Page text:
The important droughts of the 20th century were the Great Drought of 1933-1940 and the 1950s drought, which was most severe in the Great Plains from about 1953-1957. The first recorded nests of the Yellow-headed Blackbird in Michigan came during the invasion of the 1950s. What happened in the 1930s drought?
During and just after the drought years of the 1930s, Yellow-headed Blackbirds were seen in the breeding season at a few places around Michigan after being virtually absent through the early part of the 20th century. No nesting was recorded, but nesting did occur just to the southeast, in Ohio, at a site that has since become much more famous for other reasons–Magee Marsh (Lucas Co.). Nesting was first confirmed there in 1938, but summering birds were present from 1934 to 1941. After that, no summer birds were reported from the area around Sandusky Bay until 1960.
What of other, earlier droughts? As we go back in time, the ornithological evidence gets scantier but follows the pattern of a bird that, except for occasional stragglers, is only here in the eastern part of the Midwest during tough environmental times in the Great Plains (and for a few years thereafter).
Here’s some more evidence.
Morris Gibbs, one of Michigan’s earliest ornithologists, a Kalamazoo resident, and a very smart guy, wrote in the early 1890s that the Yellow-headed Blackbird occurred in extreme southwestern Michigan and probably bred. This statement was discounted by most later compilers of Michigan bird lists, although a specimen, the first for Michigan, was taken on 17 May 1890 in the Upper Peninsula adjoining Wisconsin (Dickinson Co.).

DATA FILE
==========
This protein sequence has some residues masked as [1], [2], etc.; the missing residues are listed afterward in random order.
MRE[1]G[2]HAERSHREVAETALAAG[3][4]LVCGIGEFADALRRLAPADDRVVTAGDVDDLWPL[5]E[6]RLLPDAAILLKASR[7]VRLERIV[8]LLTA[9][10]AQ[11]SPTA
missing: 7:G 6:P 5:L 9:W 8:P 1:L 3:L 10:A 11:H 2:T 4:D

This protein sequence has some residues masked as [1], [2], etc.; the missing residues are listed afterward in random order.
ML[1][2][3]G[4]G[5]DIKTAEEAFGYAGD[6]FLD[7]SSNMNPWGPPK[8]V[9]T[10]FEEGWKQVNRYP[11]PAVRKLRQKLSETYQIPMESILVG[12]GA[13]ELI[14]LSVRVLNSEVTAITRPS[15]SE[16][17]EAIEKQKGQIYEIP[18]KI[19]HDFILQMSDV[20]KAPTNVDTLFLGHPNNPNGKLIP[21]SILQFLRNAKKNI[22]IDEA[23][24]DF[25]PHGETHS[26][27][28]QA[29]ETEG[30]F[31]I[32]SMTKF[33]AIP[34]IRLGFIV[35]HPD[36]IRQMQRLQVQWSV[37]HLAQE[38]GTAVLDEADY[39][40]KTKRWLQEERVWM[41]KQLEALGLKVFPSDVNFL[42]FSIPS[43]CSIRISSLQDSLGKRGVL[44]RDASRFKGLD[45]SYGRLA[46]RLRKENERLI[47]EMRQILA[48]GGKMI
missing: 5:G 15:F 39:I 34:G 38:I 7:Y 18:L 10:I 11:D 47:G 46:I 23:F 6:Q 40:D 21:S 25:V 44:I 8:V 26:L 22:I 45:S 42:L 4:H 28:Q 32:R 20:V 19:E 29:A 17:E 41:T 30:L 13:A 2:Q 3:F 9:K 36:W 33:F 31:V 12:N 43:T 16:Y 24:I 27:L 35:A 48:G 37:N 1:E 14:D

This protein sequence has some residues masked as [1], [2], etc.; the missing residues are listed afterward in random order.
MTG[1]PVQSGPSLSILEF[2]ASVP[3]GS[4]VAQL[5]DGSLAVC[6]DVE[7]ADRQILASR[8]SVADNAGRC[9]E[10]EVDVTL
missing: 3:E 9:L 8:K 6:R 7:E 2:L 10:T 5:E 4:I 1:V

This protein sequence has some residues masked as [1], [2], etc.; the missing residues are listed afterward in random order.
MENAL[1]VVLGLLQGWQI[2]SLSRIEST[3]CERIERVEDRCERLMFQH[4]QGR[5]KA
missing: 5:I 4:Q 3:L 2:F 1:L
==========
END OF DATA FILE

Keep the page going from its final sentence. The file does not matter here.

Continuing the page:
What is definitely true is that the species nested commonly in the 1870s-1890s in the large marshes around Chicago, Illinois, including Indiana marshes very close to the southwest corner of Michigan. In the summer of 1871, one egg collector took over a hundred Yellow-headed Blackbird eggs in the marshes along the Calumet River in Indiana southeast of Chicago and within 30 miles of the Michigan line.
This period of relative abundance in northwest Indiana and possible nesting in southwest Michigan was a time of two 19th century droughts, one in the 1870s, and one from the late 1880s to about 1896. Then, in the early 20th century, populations in the marshes of northwestern Indiana faded to zero.
The second drought, the one from the late 1880s to 1896, was the one that gave rise to the slogan, “In God we trusted, in Kansas we busted” and led to the sod-busters dispersing from their Great Plains farms like Yellow-headed Blackbirds from a dried-up prairie slough.
2. As we’ve noted, the first Michigan breeding bird atlas documented a substantial Yellow-headed Blackbird population. But the atlas period included the third and last of the 20th-century droughts (1987-1989). So the comparative abundance of the bird at that time fits our model very well.
I mentioned that other species seemed to follow a similar pattern of breeding season occurrence in Michigan corresponding to a cluster of drought years in the Great Plains. The others that I noticed were Wilson’s Phalarope, Western Meadowlark, and perhaps a few more, such as Western Kingbird and Brewer’s Blackbird.
I would add one more thing: Michigan is as much a part of the geographical range of these birds as it is for the robins and chickadees that are here in numbers every year. Droughts are an expectable occurrence in the Great Plains. When habitats deteriorate there, the lakes and marshes of Michigan, Illinois, and Ohio are important refuges for birds that would fail to breed and possibly would perish if the wetlands of the eastern Midwest were unavailable.